By Published: July 11, 2022

Nepal has some of the worst air quality in the world. The Health Effects Institute estimates more than 42,000 deaths were attributed to air pollution in the country in 2019 alone.

Prateek Shrestha (MMechEngr’15; PhD’18), who is from Kathmandu, Nepal, wants to motivate the youth in his home country to address the problem through a small quadcopter drone he and his team created that will take aerial measurements of air pollution in Nepal. He hopes the measurements can spread awareness to residents about the poor air quality and inspire similar projects throughout the country. 

“The mountains that I used to see from the north side of my house while growing up were invisible for most of my college days,” he said.

“Air pollution is a global problem that sees no international boundaries.”

Over the years, they disappeared behind fugitive dust and diesel emissions.

Shrestha, who now lives in Henderson, Colorado, started his drone project in 2019 to exemplify what “people can do at a personal level if they are truly motivated,” he said.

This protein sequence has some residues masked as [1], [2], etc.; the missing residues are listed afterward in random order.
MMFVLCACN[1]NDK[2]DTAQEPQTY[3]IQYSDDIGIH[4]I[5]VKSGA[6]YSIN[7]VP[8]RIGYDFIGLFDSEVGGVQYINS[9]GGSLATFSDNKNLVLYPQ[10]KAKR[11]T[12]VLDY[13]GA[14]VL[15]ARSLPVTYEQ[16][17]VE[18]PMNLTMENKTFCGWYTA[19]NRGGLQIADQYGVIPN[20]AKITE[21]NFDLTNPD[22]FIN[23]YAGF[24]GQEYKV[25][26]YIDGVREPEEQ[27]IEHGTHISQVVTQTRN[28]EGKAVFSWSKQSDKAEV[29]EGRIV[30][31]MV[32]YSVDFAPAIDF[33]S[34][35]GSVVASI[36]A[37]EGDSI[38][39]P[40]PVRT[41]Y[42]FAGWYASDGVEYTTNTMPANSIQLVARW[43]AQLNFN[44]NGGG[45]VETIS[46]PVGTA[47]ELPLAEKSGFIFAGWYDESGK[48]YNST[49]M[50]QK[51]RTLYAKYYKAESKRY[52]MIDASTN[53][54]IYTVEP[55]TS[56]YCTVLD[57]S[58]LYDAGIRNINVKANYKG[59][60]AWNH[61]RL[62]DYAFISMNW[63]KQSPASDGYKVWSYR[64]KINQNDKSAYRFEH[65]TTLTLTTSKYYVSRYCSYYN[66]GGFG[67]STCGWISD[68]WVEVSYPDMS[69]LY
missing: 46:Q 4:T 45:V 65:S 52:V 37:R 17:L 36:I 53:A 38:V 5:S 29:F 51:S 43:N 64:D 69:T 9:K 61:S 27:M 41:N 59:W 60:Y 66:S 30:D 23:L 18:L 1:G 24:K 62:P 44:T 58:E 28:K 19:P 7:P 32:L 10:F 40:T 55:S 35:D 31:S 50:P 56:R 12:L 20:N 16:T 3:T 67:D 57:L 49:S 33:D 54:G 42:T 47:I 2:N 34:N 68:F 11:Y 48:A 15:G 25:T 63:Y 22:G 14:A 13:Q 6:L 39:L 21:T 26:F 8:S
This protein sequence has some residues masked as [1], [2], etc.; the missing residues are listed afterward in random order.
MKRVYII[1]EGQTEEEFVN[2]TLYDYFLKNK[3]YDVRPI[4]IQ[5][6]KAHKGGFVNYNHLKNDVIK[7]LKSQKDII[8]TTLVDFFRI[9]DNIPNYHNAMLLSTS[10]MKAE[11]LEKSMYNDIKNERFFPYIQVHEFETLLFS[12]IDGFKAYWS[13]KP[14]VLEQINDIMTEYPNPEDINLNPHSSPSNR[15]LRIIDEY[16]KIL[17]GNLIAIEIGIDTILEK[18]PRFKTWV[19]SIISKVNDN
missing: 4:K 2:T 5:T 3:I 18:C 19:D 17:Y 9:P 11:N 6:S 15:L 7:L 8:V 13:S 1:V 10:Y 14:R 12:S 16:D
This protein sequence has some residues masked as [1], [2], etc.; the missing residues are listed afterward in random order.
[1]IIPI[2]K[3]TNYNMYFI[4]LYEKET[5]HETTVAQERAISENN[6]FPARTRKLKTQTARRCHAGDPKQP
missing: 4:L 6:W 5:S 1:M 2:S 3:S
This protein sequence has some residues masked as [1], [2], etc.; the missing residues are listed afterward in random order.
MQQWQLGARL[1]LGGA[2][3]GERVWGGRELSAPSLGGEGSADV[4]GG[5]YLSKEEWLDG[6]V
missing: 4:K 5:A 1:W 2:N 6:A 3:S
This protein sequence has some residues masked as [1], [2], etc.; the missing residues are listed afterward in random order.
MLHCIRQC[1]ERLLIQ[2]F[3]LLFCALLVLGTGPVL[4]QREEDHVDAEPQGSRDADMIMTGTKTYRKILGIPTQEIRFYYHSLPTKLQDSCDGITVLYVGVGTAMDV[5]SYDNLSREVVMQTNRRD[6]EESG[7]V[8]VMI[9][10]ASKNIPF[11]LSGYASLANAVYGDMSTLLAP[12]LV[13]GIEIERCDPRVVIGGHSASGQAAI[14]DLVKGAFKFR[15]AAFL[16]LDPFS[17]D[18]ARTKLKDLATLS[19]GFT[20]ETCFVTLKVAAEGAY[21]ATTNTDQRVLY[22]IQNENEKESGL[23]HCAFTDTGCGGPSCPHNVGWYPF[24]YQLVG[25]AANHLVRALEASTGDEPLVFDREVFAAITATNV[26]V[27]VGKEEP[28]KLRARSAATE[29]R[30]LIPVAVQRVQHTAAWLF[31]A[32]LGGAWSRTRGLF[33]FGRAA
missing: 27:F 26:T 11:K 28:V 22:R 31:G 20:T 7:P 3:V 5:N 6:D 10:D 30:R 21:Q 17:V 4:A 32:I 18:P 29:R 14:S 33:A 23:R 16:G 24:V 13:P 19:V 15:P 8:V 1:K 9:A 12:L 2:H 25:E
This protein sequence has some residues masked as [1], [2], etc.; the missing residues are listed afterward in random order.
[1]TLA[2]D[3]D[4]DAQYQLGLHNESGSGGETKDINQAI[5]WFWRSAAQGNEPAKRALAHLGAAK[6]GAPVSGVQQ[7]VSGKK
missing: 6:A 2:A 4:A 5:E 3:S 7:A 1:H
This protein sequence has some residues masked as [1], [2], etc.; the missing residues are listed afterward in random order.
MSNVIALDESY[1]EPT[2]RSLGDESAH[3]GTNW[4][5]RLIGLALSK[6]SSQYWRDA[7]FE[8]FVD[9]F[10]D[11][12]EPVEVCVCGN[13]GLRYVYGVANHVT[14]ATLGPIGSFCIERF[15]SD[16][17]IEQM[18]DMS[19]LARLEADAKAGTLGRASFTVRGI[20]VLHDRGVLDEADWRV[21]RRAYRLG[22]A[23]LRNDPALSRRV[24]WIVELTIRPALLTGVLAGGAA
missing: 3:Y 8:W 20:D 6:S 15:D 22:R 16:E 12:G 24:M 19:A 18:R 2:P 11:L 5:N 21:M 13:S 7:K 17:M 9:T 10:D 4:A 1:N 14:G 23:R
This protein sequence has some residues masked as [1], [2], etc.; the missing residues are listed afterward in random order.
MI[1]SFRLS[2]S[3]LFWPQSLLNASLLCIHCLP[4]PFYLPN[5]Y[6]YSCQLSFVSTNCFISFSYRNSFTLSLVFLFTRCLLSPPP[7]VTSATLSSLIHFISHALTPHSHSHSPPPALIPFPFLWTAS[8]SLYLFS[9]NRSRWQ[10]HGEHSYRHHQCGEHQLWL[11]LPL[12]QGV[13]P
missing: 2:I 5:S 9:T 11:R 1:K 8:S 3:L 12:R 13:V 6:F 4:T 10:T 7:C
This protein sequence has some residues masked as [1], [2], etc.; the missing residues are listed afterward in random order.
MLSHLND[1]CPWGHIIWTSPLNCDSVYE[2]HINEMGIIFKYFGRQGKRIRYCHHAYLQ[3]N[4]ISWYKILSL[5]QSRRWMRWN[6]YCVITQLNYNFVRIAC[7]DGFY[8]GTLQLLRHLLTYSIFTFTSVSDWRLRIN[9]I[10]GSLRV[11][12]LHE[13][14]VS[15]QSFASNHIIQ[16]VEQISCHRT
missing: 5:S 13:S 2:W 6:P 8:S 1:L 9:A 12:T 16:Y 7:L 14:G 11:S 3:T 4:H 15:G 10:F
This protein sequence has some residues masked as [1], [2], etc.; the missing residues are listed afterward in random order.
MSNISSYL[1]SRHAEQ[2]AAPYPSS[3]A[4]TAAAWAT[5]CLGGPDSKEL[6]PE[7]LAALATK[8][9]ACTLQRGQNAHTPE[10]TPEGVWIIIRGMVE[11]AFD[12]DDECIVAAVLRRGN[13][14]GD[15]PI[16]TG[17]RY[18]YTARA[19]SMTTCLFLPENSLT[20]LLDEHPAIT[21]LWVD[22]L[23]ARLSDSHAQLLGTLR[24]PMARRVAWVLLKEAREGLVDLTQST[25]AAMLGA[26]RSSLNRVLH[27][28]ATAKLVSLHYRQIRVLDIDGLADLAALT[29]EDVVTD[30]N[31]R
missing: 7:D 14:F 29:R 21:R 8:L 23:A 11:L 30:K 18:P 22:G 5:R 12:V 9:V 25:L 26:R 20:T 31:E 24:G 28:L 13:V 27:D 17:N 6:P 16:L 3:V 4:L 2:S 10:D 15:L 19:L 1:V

After building a team of researchers — including a pico-satellite startup in Nepal called Orion Space — and academics to further expand the initiative, Prateek now works on the project at the advisory level. Currently, they are working on a system that can deliver data from low-cost air sensors mounted on the drone in real time to a ground station based in Kathmandu.

“Countries like Nepal, which are very low income, feel the brunt of climate change disproportionately,” said Shrestha. “What we need is a collective level of preparedness for the harsh conditions that climate change can bring, and increasing our awareness to these issues is the first and most important step.”

Outside of his drone project, Shrestha remains committed to the environment in his work. As a research engineer at the National Renewable Energy Lab, he examines energy performance of residential buildings, such as how residential buildings built with 3D-printed concrete could impact energy performance, and how to ventilate buildings with fresh air at minimal energy and cost. 

He credits much of his current work to CU Boulder, especially his time working with air-quality expert and engineering professor Shelly Miller on indoor-air-quality research, and researchers from engineering professor Mike Hannigan’s lab. 

“Air pollution is a global problem that sees no international boundaries,” Shrestha said.

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